Diversity matters on the Supreme Court (Sen. Benjamin L. Cardin)

Diversity matters on the Supreme Court.  Additional diversity can help Supreme Court Justices as they try to understand how their decisions affect everyday Americans.  Supreme Court Justices have sworn an oath to protect and uphold our Constitution and apply the law impartially.  The courts are often the last resort for women and minorities who are seeking justice and protection from the government or special interests

During her confirmation hearing, Solicitor General Kagan said in her opening statement to the Senate Judiciary Committee on which I serve, equal justice under the law “means that everyone who comes before the Court – regardless of wealth or power or station – receives the same process and protections … it promises nothing less than a fair shake for every American.“  Justices who bring diverse backgrounds to the Court will have had broader experiences with everyday Americans and should help continue to break down barriers to ensure that the civil rights and civil liberties of all Americans are protected.

Everyone should care about who is on the Supreme Court.  The decisions made by the Supreme Court affect all of us.  If you work for a living, if you're a woman, if you vote, if you care about the air we breathe or the water you drink, if you're a consumer, you need to be concerned about the Supreme Court.

The White House and the Senate should also be working to increase the diversity of the judges on the lower federal courts, which hear the vast majority of cases.   One example is the Fourth Circuit, which includes my home state of Maryland, as well as Virginia, West Virginia, North Carolina and South Carolina.  The Fourth Circuit is one of the most diverse Circuits in the nation, comprised of 22% African Americans, according to the most recent Census estimates.  By comparison, in Maryland African Americans comprise 30% of the population while nationally 12% of the population is African American.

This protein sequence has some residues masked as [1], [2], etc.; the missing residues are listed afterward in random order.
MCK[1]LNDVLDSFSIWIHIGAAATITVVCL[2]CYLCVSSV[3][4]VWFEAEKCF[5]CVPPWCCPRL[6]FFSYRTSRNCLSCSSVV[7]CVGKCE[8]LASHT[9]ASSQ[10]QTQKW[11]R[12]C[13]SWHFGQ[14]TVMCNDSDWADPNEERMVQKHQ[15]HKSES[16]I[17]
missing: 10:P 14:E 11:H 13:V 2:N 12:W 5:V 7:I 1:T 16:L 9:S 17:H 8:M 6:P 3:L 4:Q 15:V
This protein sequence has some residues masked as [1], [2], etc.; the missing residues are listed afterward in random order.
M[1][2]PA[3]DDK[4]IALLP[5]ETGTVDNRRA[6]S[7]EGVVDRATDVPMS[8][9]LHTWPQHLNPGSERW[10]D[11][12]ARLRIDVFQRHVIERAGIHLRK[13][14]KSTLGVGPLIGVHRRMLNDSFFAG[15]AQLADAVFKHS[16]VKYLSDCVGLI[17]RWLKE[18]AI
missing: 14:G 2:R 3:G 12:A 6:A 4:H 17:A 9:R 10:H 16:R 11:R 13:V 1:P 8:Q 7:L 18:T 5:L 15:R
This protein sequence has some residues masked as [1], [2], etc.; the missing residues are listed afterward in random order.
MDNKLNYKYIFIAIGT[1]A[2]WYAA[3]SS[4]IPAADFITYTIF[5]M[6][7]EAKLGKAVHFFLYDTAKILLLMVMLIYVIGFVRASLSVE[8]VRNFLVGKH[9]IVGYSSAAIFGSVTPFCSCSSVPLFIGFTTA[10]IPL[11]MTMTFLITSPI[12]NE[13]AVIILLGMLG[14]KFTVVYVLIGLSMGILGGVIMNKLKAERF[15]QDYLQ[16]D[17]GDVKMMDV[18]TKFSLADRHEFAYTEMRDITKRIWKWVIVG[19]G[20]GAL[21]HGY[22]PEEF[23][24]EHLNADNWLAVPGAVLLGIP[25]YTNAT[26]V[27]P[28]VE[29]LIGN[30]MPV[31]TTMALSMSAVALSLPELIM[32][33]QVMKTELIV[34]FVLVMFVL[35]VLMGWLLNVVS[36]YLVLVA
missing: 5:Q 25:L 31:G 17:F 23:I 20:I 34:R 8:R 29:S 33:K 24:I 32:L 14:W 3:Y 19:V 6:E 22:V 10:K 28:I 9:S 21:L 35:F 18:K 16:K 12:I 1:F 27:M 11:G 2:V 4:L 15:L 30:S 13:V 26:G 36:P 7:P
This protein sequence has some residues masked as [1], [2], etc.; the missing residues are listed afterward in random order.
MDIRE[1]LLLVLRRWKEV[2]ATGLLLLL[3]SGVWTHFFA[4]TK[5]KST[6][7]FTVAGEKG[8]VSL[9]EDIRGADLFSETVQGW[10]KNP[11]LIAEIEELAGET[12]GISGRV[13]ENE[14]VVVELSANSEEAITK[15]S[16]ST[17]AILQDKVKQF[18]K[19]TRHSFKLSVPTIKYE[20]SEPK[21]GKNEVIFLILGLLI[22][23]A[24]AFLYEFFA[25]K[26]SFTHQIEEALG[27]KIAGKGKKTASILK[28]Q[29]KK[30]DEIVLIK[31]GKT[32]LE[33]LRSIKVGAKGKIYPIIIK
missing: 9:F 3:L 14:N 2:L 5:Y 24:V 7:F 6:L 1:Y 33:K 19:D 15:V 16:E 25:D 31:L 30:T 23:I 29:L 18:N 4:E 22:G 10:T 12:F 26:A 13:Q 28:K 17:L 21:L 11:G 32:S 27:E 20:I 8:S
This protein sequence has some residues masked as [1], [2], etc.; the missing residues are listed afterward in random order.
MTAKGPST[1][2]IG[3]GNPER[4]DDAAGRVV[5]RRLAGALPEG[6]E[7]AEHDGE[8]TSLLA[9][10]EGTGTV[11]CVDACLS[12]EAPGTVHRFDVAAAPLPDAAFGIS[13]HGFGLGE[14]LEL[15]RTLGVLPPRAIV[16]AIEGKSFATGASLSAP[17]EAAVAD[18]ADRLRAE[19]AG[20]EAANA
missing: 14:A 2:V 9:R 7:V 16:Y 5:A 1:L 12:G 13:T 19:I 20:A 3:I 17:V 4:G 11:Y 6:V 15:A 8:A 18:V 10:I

Ironically, the judges on the Fourth Circuit have not historically been known for their diversity.  The first woman to sit on the Fourth Circuit was not appointed until 1992.  The first African American to sit on the Fourth Circuit was not appointed until 2001.

In recent years I have been pleased that the Fourth Circuit has become more diverse and representative of the population it oversees.  The Senate took another important step toward increasing diversity with the confirmation of Judge James Wynn before the August recess.  I am proud that four out of the 15 judges on the Fourth Circuit – about one-quarter of the court – are now African American.  I also am pleased that in 2007, for the first time in history, a woman served as Chief Judge of the Fourth Circuit.  Until a vacancy occurred last year, women made up just three out of the 15 judges on the Fourth Circuit, or one-fifth of the court. 

I look forward to further increasing the diversity on the Fourth Circuit in the future. With the nomination of Judge Albert Diaz of North Carolina, the Senate has another opportunity to increase diversity on the Fourth Circuit.  If confirmed, Judge Diaz would be the first Latino judge to ever sit on the Fourth Circuit in its history.

President Obama is trying to reshape the federal judiciary to reflect American society.  He has nominated women and minorities at an unprecedented rate.  Of Obama’s 70 Appellate and District Court nominees, 44% are female and 43% are minorities.  By contrast, of the 322 confirmed judges during the Bush administration, only 22% were women and less than 18% were minorities.  President Obama has made great strides in trying to create a judiciary that is representative of the people.  If only the Senate could move forward and actually confirm more of these fine jurists.

Let us continue to work to make progress in making our courts more diverse, as “we the people” strive for a more perfect union.

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